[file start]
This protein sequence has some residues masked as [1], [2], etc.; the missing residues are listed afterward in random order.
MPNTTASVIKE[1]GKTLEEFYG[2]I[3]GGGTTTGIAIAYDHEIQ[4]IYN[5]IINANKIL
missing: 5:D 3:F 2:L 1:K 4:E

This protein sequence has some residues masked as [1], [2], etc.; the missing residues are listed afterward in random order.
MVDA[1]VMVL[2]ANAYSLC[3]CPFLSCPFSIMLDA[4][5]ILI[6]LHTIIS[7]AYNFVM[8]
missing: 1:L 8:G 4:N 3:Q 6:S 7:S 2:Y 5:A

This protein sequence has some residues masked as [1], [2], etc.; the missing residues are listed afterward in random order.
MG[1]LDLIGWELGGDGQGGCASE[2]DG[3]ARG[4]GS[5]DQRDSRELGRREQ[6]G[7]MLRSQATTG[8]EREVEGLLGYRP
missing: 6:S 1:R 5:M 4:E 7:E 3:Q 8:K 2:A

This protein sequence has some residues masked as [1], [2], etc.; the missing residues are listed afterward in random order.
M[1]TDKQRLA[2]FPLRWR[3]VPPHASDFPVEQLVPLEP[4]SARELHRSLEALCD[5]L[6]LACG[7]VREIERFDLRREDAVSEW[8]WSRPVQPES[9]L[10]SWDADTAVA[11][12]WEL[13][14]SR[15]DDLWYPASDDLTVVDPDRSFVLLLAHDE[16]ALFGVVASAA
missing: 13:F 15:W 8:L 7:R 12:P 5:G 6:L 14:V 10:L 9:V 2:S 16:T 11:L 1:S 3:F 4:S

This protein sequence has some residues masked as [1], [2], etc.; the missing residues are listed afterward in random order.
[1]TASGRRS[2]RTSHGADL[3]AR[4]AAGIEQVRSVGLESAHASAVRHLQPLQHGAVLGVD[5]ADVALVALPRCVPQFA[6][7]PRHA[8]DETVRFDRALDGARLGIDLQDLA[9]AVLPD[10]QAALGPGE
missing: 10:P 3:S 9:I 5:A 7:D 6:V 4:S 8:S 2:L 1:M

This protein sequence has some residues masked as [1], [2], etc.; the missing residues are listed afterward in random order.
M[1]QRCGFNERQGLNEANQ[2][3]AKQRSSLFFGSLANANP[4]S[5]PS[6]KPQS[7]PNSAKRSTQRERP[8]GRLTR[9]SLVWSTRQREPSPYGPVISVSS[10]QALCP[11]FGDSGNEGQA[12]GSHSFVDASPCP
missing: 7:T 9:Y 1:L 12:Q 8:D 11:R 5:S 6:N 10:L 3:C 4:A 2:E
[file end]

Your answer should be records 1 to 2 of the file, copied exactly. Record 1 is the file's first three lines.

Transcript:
This protein sequence has some residues masked as [1], [2], etc.; the missing residues are listed afterward in random order.
MPNTTASVIKE[1]GKTLEEFYG[2]I[3]GGGTTTGIAIAYDHEIQ[4]IYN[5]IINANKIL
missing: 5:D 3:F 2:L 1:K 4:E

This protein sequence has some residues masked as [1], [2], etc.; the missing residues are listed afterward in random order.
MVDA[1]VMVL[2]ANAYSLC[3]CPFLSCPFSIMLDA[4][5]ILI[6]LHTIIS[7]AYNFVM[8]
missing: 1:L 8:G 4:N 3:Q 6:S 7:S 2:Y 5:A